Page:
When You Should Have an Ovarian Cancer Screening

A report shows that an ovarian cancer screening might do more harm than good for asymptomatic women at average risk.

When You Should Have an Ovarian Cancer Screening

In the United States unnecessary medical tests and procedures are a trillion, billion dimes a dozen. The Lown Institute says up to $800 billion a year is wasted on the overuse of medical care—meaning medical tests, treatments and other services that patients don’t need or don’t want. It’s estimated that unnecessary tests alone rack up $200 billion annually.

So what should you make of these recommendations from the U.S. Preventive Services Task Force (USPSTF) that says screening for ovarian cancer doesn’t decrease the risk of dying from the disease for most women without a high risk of developing it?

Screening for ovarian cancer involves a blood test to check for the CA-125 antibody and a transvaginal ultrasound. The USPSTF evidence report found that one percent of women who had the CA-125 test underwent surgery for ovarian cancer they didn’t need. And three percent of women who had the transvaginal ultrasound test (with or without also getting the CA-125 test) were mistakenly subjected to surgery for ovarian cancer. In addition, major complications occurred in 3 to 15 percent of women who had those unnecessary surgeries. On the other hand, we know only about 20 percent of cases of ovarian cancer are caught in the early stages when the five-year survival rate is 94 percent.

So who should get screened?
USPSTF says screening has no benefit for asymptomatic women at average risk. It should be reserved for those at high risk.

So who is at increased risk?
According to Memorial Sloan Kettering Cancer Center (MSKCC) in New York City, increased risk is defined as a relative risk three to six times greater than that of the general population. MSKCC says for these average-risk women, “There is no clear evidence to suggest that ovarian cancer screening with currently available methods will result in a decrease in the number of deaths from ovarian cancer.” However, if you feel uncertain about skipping the screening, MSKCC says that, “Preliminary evidence has suggested that [for] women with a strong family history of breast cancer but no demonstrable mutation in BRCA1 or BRCA2 … genetic counseling may also be helpful … to better clarify the risk of ovarian and related cancers.”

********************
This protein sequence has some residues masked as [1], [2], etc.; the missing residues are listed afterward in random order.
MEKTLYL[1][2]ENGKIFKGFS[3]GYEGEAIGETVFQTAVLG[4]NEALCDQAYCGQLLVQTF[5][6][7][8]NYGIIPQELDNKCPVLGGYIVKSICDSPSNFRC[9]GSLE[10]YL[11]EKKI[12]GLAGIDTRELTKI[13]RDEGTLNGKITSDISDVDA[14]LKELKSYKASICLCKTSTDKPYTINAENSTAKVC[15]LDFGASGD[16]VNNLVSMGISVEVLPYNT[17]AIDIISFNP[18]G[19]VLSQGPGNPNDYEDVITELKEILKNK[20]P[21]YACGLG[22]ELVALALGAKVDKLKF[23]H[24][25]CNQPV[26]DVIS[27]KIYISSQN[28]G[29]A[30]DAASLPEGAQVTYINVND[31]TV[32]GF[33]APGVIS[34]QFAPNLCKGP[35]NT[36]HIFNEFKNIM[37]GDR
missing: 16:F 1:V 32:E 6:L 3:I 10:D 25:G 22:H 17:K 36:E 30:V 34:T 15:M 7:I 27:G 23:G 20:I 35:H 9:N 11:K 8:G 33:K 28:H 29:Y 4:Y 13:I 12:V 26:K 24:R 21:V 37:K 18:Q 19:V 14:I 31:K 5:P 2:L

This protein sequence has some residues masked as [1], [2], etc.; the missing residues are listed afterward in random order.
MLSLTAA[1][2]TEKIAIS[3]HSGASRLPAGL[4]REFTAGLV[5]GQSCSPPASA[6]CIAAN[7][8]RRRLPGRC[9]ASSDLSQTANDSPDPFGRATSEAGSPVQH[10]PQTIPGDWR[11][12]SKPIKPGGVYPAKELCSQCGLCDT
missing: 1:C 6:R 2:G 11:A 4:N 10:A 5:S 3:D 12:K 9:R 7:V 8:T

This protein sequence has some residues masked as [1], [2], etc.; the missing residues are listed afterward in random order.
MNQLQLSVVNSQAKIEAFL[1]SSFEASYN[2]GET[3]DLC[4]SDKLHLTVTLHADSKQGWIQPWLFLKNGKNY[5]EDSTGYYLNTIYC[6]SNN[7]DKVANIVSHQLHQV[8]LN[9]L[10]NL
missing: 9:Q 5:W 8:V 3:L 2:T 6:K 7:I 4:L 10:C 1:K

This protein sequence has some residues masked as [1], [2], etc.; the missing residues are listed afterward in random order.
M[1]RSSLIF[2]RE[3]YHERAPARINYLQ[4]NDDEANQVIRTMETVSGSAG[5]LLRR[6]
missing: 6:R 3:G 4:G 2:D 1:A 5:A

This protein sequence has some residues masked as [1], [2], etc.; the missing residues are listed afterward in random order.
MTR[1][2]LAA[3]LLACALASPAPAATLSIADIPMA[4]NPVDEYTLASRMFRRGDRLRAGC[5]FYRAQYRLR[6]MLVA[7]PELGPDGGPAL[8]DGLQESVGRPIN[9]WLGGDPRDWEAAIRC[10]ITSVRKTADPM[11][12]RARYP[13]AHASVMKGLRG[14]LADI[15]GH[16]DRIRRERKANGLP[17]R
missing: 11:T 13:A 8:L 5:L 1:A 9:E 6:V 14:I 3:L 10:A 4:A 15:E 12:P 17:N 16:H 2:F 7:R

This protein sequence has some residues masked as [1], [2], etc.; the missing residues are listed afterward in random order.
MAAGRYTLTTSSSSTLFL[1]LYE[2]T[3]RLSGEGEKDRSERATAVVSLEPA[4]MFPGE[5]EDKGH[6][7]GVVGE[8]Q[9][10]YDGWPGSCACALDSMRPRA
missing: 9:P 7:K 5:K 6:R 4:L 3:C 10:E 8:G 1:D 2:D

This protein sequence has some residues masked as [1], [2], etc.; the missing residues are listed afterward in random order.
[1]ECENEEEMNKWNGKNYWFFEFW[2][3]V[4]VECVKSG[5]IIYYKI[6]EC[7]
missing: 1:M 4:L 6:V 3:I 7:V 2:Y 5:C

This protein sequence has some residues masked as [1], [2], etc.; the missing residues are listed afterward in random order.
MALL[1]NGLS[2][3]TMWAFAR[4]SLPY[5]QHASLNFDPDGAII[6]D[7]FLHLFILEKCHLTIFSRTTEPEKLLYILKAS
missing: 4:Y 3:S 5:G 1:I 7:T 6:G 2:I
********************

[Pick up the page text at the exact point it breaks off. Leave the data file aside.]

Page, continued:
You are at increased risk if:

  • Your mother, sister or daughter has had ovarian cancer.
  • You had breast cancer before the age of 40.
  • You had breast cancer before age 50, and one or more close relatives were diagnosed with breast or ovarian cancer at any age.
  • Two or more of your close relatives were diagnosed with breast cancer before age 50 or with ovarian cancer at any age.
  • Your father or brother had breast or pancreatic cancer at any age.
  • You have Ashkenazi Jewish heritage and have a first- or second-degree relative diagnosed with breast cancer before age 50 or with ovarian cancer at any age.

What about high risk?
If you inherited genetic mutations, you have a relative risk that’s six or more times greater than the general population. This high-risk group includes anyone with:

  • Presence of a BRCA1 or BRCA2 mutation.  
  • Presence of a mismatch repair gene mutation associated with a hereditary cancer syndrome known as Hereditary Non-Polyposis Colon Cancer (HNPCC)/Lynch syndrome.

Screening guidelines
You should have ovarian cancer screening using a combination of the transvaginal ultrasound and CA-125 testing beginning between age 30 and 35, if you have mutations in BRCA1 or the mismatch repair genes, MLH1, MSH2 and MSH6. If you have mutations in BRCA2, screening should begin between ages 35 and 40, and every two to five years after that. So, talk you’re your doctor to see if you should have a genetic test or basic ovarian cancer screening regularly.

Medically reviewed in December 2019.

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